A new and upcoming technique used to capture feedback is through dedicated devices (e.g. wireless devices, tablets) at selected customer touch-points. This has the advantage of getting feedback about a specific location or service (e.g. at the gym, the restaurant at breakfast time, a certain floor) as the customer is experiencing it. The results are typically limited to quantitative feedback, which could be considered a disadvantage when compared to the other tools earlier mentioned. However, some providers offer solutions with real-time access to results that provide a direct link to staff, locations, and help to extract qualitative conclusions from the quantitative data.

Again, the participation ratio will depend significantly on how convenient and quick it is for customers to use an onsite device. As it is already more specific due to location (e.g. at the exit of a restaurant), questions are typically basic (e.g., location specific questions on the customer's experience) leading to significantly higher participation rates of up to 60%. A high participation ratio, in combination with access to real-time results, supports quick response times and immediately distinguishes the general areas of complaints from individual incidents and helps drive change-management initiatives with your team.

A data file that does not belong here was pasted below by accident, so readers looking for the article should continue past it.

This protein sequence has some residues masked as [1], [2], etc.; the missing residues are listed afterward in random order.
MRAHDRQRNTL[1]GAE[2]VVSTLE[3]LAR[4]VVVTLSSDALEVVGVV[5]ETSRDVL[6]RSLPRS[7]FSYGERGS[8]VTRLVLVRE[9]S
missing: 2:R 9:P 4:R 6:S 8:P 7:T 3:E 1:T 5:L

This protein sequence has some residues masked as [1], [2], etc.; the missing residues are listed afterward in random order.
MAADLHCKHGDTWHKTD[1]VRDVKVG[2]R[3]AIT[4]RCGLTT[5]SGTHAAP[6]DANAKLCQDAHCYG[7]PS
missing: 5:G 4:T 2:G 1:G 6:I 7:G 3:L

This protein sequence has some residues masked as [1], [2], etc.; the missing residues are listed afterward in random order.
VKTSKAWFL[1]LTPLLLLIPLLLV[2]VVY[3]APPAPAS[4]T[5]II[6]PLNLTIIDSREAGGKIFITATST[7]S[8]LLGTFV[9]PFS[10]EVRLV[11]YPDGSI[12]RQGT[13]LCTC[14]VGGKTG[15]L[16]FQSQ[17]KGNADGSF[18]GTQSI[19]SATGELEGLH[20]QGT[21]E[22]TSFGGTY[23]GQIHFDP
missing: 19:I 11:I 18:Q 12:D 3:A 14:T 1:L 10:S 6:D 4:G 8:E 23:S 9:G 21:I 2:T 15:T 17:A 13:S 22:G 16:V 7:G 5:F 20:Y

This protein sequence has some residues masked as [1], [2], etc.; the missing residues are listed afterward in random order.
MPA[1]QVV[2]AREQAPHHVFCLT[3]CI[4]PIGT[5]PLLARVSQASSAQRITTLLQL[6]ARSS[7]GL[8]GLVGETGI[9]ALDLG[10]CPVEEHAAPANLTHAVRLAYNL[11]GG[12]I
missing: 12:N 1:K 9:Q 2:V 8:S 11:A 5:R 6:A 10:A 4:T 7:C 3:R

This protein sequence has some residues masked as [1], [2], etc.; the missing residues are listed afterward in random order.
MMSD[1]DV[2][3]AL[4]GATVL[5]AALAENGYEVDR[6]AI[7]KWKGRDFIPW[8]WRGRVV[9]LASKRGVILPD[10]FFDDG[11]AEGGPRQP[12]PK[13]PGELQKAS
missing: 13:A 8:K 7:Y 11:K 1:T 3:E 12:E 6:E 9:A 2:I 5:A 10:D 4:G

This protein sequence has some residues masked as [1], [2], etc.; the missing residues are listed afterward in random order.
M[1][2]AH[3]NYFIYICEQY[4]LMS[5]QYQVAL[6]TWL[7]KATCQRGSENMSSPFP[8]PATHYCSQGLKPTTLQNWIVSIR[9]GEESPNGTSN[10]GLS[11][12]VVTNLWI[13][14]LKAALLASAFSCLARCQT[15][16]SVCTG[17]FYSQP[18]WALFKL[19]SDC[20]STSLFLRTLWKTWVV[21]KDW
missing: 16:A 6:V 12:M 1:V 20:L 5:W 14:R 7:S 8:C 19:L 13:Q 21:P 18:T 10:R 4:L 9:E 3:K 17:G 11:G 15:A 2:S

In summary, looking at the stated examples of common feedback tools, there are 5 challenges that current feedback management faces:

  • High participation rate vs. low participation rate
  • Biased vs. unbiased feedback
  • Personal vs. anonymous feedback
  • Real-time vs. delayed feedback
  • Qualitative vs. quantitative feedback

A high participation ratio is mandatory to support a day-to-day service excellence approach, fostering feedback measuring and discussing improvement opportunities with your teams. "You cannot manage what you cannot measure" has often been quoted and is especially true in connection with change management. A business investing in employee involvement and training will only succeed if the employees receive frequent positive feedback from a representative sample of their customers. One customer review every other day will not be enough to drive this change and support the service excellence initiative. A sampling of only 1-2 hotel guests' feedback, out of 50 or more, can't be seen as an objective measurement of your service, or your staff's service, on that particular day.